The difference between compliance and commitment is simple; compliance means one is doing something because they have to, for fear of some negative result, (e.g., losing their job). Commitment means doing something because one believes that what one is doing is the right thing to do.
When it comes the staff’s use of your database, do you have compliance, or commitment? How can you tell? Here are some signs:
- Staff never asks questions about the database, preferring to simply follow any procedures that have been explained to him or her.
- Rather than fixing or reporting obvious errors in the database (whether data errors or programming errors) staff ignores the issues and chooses to work around them.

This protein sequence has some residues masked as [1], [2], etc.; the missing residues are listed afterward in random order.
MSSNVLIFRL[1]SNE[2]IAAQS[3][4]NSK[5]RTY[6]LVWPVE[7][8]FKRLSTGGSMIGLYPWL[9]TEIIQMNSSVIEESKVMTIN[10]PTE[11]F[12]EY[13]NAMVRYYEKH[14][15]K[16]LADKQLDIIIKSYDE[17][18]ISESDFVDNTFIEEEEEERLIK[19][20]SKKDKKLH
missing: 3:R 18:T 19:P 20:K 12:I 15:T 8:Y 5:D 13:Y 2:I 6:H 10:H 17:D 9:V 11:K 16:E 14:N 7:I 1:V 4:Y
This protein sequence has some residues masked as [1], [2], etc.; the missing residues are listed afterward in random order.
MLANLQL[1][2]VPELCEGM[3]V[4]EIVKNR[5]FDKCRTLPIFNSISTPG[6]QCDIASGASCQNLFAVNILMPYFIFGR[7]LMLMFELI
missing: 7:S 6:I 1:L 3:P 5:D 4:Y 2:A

- Staff uses the database to its bare minimum (or outright ignores it, which is really non-compliance).
- Staff only updates data when the CEO demands it.
- Staff asks for help with the system.
- Staff develops processes to improve how the system is managed and used.
- Staff shares new ideas with other users.
- Staff explores the system in hopes of “discovering” new functionality.
Of course, the list for both could be made much longer. But when it comes to managing your staff, and especially as it relates to your database, if you have compliance rather than commitment, it’s going to be very difficult to really leverage your database to advance your organization’s mission.
So look around your organization. Do you have compliance, or commitment?